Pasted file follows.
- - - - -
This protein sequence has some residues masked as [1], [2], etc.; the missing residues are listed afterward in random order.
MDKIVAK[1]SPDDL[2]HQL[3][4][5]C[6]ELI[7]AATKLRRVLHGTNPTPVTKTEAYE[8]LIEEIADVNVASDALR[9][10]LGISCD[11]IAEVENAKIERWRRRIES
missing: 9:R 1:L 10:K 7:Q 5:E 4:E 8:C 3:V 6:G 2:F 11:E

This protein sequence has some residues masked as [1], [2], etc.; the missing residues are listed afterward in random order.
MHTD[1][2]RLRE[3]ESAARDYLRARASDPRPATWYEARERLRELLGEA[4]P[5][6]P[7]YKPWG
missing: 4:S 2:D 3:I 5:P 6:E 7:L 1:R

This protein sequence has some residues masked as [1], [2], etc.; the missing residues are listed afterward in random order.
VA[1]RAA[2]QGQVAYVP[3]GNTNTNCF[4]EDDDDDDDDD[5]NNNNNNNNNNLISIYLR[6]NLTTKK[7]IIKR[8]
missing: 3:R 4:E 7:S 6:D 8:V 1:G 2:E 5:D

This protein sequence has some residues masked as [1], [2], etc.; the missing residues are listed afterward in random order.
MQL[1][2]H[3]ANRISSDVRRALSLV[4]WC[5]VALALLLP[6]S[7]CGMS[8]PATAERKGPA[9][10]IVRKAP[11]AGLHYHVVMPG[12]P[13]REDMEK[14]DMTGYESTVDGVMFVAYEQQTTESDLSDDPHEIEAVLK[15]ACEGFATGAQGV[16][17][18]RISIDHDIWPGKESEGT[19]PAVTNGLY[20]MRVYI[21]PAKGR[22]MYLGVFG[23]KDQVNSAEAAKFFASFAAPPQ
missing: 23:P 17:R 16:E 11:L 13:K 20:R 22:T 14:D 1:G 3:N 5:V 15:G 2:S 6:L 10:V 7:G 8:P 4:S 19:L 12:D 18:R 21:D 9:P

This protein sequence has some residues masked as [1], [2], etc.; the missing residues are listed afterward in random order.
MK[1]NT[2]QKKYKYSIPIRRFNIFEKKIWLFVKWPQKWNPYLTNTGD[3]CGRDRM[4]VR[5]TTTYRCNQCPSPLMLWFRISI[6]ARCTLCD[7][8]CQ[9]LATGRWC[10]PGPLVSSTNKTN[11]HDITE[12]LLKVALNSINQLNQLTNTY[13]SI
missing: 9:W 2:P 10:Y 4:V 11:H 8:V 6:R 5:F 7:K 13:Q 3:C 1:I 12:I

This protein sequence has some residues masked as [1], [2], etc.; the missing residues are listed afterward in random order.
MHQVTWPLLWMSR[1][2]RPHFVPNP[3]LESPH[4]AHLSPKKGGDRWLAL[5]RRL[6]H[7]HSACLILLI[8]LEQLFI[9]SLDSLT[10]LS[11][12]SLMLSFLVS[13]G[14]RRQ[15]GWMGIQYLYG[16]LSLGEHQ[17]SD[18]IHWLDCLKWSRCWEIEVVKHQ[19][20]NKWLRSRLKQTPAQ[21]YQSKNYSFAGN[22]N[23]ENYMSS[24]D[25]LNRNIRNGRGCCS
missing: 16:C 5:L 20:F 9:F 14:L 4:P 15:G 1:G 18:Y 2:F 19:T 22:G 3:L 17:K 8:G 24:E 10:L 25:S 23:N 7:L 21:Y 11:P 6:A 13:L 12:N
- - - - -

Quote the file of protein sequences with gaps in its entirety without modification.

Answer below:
This protein sequence has some residues masked as [1], [2], etc.; the missing residues are listed afterward in random order.
MDKIVAK[1]SPDDL[2]HQL[3][4][5]C[6]ELI[7]AATKLRRVLHGTNPTPVTKTEAYE[8]LIEEIADVNVASDALR[9][10]LGISCD[11]IAEVENAKIERWRRRIES
missing: 9:R 1:L 10:K 7:Q 5:E 4:E 8:C 3:V 6:G 2:F 11:E

This protein sequence has some residues masked as [1], [2], etc.; the missing residues are listed afterward in random order.
MHTD[1][2]RLRE[3]ESAARDYLRARASDPRPATWYEARERLRELLGEA[4]P[5][6]P[7]YKPWG
missing: 4:S 2:D 3:I 5:P 6:E 7:L 1:R

This protein sequence has some residues masked as [1], [2], etc.; the missing residues are listed afterward in random order.
VA[1]RAA[2]QGQVAYVP[3]GNTNTNCF[4]EDDDDDDDDD[5]NNNNNNNNNNLISIYLR[6]NLTTKK[7]IIKR[8]
missing: 3:R 4:E 7:S 6:D 8:V 1:G 2:E 5:D

This protein sequence has some residues masked as [1], [2], etc.; the missing residues are listed afterward in random order.
MQL[1][2]H[3]ANRISSDVRRALSLV[4]WC[5]VALALLLP[6]S[7]CGMS[8]PATAERKGPA[9][10]IVRKAP[11]AGLHYHVVMPG[12]P[13]REDMEK[14]DMTGYESTVDGVMFVAYEQQTTESDLSDDPHEIEAVLK[15]ACEGFATGAQGV[16][17][18]RISIDHDIWPGKESEGT[19]PAVTNGLY[20]MRVYI[21]PAKGR[22]MYLGVFG[23]KDQVNSAEAAKFFASFAAPPQ
missing: 23:P 17:R 16:E 11:L 13:K 20:R 22:T 14:D 1:G 3:N 5:V 15:G 2:S 6:L 10:V 7:G 8:P 4:S 19:L 12:D 18:R 21:D 9:P

This protein sequence has some residues masked as [1], [2], etc.; the missing residues are listed afterward in random order.
MK[1]NT[2]QKKYKYSIPIRRFNIFEKKIWLFVKWPQKWNPYLTNTGD[3]CGRDRM[4]VR[5]TTTYRCNQCPSPLMLWFRISI[6]ARCTLCD[7][8]CQ[9]LATGRWC[10]PGPLVSSTNKTN[11]HDITE[12]LLKVALNSINQLNQLTNTY[13]SI
missing: 9:W 2:P 10:Y 4:V 11:H 8:V 6:R 5:F 7:K 13:Q 3:C 1:I 12:I

This protein sequence has some residues masked as [1], [2], etc.; the missing residues are listed afterward in random order.
MHQVTWPLLWMSR[1][2]RPHFVPNP[3]LESPH[4]AHLSPKKGGDRWLAL[5]RRL[6]H[7]HSACLILLI[8]LEQLFI[9]SLDSLT[10]LS[11][12]SLMLSFLVS[13]G[14]RRQ[15]GWMGIQYLYG[16]LSLGEHQ[17]SD[18]IHWLDCLKWSRCWEIEVVKHQ[19][20]NKWLRSRLKQTPAQ[21]YQSKNYSFAGN[22]N[23]ENYMSS[24]D[25]LNRNIRNGRGCCS
missing: 16:C 5:L 20:F 9:F 14:L 4:P 15:G 1:G 18:Y 2:F 19:T 22:G 3:L 17:K 8:G 24:E 10:L 25:S 23:N 7:L 21:Y 11:P 6:A 13:L 12:N